Identification, Images, & Information
For Insects, Spiders & Their Kin
For the United States & Canada
Clickable Guide
Moths Butterflies Flies Caterpillars Flies Dragonflies Flies Mantids Cockroaches Bees and Wasps Walkingsticks Earwigs Ants Termites Hoppers and Kin Hoppers and Kin Beetles True Bugs Fleas Grasshoppers and Kin Ticks Spiders Scorpions Centipedes Millipedes

Upcoming Events

Photos of insects and people from the 2022 BugGuide gathering in New Mexico, July 20-24

National Moth Week was July 23-31, 2022! See moth submissions.

Photos of insects and people from the Spring 2021 gathering in Louisiana, April 28-May 2

Photos of insects and people from the 2019 gathering in Louisiana, July 25-27

Photos of insects and people from the 2018 gathering in Virginia, July 27-29

Photos of insects and people from the 2015 gathering in Wisconsin, July 10-12

Previous events


Species Agdistis americana - Hodges#6089

6089  - Agdistis americana Agdistis americana Agdistis americana Agdistis americana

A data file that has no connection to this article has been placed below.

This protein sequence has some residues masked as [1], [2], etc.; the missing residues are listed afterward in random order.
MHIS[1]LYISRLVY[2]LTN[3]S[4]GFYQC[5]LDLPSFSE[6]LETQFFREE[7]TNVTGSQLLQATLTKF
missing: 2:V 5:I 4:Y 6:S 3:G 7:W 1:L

Show images of: caterpillars · adults · both
Kingdom Animalia (Animals)
Phylum Arthropoda (Arthropods)
Subphylum Hexapoda (Hexapods)
Class Insecta (Insects)
Order Lepidoptera (Butterflies and Moths)
Superfamily Pterophoroidea (Plume Moths)
Family Pterophoridae (Plume Moths)
Subfamily Agdistinae
Genus Agdistis
Species americana (Agdistis americana - Hodges#6089)
Hodges Number
1 nearctic species (more species in Palearctic and Oriental regions)(1)
FW: 9-10.7 mm(1)
The genus is distinctive among American Plume Moths (Pterophoridae) in having both fore-wings and hind-wings entire (i.e. lacking the irregularly-cleft "fringes" along the trailing edges of the wings, typical of other plume moths). In living specimens, the posture enables easy recognition in combination with the specialized habitat. Wings are angled upward forming an overall "Y" shape, rather than at right angles to the thorax forming a "T" as in most other Pterophorid genera:
Southern California (including Channel Islands) and both coasts of Baja California, Mexico.(1)
Coastal salt marshes.(1)
Larvae have been found in March (emerging in April) and May (emerging in June). Adults have been collected from March to May and also from September to October, suggesting at least two generations a year.(1)
Larval host plant is the salt marsh plant Alkali Heath (Frankenia salina).(1)
Works Cited
1.Moths of Western North America
Powell and Opler. 2009. UC Press.